Scriptorium Publishing

content strategy consulting

Translation and the complexity of simple content

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Translating content for foreign markets can be an expensive and time-consuming endeavor. While it’s important to keep costs in check, the critical element to watch is quality. The only sure-fire way to ensure quality in translation is to build it into your source.

GIGO: Garbage in, garbage out

Storm Trooper action figures startled by a Storm Trooper trash bin

That’s not what we meant! (flickr: JD Hancock)

Developing content is often seen as a necessary evil. It’s easy to justify cutting corners to deliver it quickly or create it using fewer resources. After all, it’s just content, right?

Not quite.

More often than not, even technical content is being used in the pre-sales cycle. People want to evaluate a product or service before purchasing, and one of the easiest ways to do that is by searching for information online. Content quality in this case might make or break a sale.

Content quality is also a major factor in retaining existing customers. People are extremely happy when they can easily find answers to their questions without having to call support. Likewise, the easier the answer is to understand, the better.

So there’s a logical fallacy that content is a necessary evil. It plays a critical role in attracting and retaining happy customers. It is a business cornerstone. This is true in all markets. Despite your translators’ best efforts, the quality of their translation work is a direct reflection on the quality of your source content. And to keep translation costs down, you need to make that effort simple.

The complexity of simple content

Simple content does not mean dumbed-down or bare bones. In this context, simple content means streamlined content.

  • Messaging is clear and concise
  • Words are carefully chosen
  • Content is written in discrete chunks (topics)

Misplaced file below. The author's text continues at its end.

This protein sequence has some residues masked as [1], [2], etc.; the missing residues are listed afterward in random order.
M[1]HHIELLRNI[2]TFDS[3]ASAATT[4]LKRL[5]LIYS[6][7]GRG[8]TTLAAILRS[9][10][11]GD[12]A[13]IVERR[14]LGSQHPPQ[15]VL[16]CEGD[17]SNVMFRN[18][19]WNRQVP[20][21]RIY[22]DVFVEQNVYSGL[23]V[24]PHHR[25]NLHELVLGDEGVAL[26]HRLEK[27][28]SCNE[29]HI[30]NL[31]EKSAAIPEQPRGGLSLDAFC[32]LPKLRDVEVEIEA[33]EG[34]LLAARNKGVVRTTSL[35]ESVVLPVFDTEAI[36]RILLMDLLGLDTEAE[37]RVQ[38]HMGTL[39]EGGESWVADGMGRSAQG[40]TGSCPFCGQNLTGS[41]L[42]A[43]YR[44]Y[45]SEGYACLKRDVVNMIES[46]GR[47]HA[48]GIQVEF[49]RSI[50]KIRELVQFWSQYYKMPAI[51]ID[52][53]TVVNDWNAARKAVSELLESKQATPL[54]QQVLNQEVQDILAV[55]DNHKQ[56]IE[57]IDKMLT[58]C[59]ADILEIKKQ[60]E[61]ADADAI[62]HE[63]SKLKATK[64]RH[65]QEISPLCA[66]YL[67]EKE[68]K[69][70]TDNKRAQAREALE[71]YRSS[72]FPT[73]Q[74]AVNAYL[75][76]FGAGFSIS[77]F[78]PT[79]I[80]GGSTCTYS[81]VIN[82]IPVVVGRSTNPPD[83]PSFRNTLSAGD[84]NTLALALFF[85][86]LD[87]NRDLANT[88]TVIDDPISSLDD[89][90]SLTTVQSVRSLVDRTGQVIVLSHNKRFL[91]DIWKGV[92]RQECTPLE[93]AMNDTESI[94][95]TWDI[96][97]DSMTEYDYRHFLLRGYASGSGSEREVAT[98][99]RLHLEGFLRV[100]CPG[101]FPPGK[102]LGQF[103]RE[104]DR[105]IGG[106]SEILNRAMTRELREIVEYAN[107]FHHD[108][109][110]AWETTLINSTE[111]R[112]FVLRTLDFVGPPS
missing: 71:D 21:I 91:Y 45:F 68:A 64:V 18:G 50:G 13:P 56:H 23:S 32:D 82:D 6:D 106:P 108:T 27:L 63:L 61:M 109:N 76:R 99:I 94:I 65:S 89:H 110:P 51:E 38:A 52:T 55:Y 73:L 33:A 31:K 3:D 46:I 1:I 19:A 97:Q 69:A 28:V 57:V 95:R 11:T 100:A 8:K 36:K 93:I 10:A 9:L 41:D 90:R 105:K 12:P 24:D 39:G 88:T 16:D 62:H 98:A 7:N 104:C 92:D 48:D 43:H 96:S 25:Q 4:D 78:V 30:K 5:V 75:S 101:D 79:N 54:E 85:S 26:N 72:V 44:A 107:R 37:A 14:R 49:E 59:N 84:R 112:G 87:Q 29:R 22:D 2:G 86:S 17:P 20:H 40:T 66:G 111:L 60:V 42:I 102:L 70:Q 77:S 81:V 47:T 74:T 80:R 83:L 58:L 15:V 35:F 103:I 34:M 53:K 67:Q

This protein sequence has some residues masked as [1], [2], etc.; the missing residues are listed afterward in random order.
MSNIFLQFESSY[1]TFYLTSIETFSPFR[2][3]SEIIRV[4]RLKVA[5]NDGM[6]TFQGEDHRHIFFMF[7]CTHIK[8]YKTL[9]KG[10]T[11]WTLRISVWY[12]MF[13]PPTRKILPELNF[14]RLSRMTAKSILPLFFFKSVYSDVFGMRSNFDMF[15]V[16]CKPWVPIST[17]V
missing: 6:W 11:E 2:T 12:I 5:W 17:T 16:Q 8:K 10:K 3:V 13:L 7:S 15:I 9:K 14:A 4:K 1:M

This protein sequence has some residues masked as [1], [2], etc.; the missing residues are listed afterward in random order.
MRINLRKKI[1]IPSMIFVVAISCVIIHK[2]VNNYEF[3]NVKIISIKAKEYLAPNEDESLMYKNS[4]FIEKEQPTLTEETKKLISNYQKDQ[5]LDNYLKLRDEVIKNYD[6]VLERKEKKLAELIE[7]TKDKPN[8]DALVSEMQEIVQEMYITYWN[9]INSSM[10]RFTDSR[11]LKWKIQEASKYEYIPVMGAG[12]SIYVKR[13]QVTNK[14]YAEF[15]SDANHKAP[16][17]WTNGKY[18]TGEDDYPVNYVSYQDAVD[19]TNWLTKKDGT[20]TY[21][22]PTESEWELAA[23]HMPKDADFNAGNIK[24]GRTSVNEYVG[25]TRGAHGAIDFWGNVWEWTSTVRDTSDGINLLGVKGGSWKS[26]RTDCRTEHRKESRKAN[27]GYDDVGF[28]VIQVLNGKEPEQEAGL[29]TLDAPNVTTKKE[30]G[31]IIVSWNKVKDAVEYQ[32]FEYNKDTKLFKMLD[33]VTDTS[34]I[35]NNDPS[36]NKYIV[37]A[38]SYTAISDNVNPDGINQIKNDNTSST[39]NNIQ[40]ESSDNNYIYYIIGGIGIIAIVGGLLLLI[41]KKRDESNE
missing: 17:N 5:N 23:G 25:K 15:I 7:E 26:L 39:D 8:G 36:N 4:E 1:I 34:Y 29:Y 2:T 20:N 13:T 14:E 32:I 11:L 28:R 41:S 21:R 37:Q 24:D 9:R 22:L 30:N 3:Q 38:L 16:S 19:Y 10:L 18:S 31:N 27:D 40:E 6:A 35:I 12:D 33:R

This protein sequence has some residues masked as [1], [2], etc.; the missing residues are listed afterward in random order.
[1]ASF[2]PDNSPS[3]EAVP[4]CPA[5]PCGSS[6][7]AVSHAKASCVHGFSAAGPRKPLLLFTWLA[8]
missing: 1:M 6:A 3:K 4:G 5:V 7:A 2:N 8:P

• Those chunks are written once and reused wherever appropriate
  • Content is consistently formatted (or better, tagged in XML)

In short, the entirety of content development is closely monitored and skillfully performed.

The effort involved is anything but simple, but the benefits far outweigh the work. All of the heavy lifting is done on the source content side, simplifying the translation process.

When your source content is clear, concise, and complete, it can be translated easily. When content is written once and reused, translators only need to translate it once. When content is consistently tagged, formatting translated content becomes automatic.

As a result, your content quality is consistent across all languages, your translation costs are reduced, and the translation work is completed quicker, allowing you to accelerate your time to market.

Author: Bill Swallow

Technical Consultant, Scriptorium. Two decades in tech comm, including content development, localization, and management. Specializes in content strategy with an emphasis on challenging localization and terminology scenarios. Also enjoys homebrewing.

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  1. Pingback: Weekly translation favorites (Mar 11-17)

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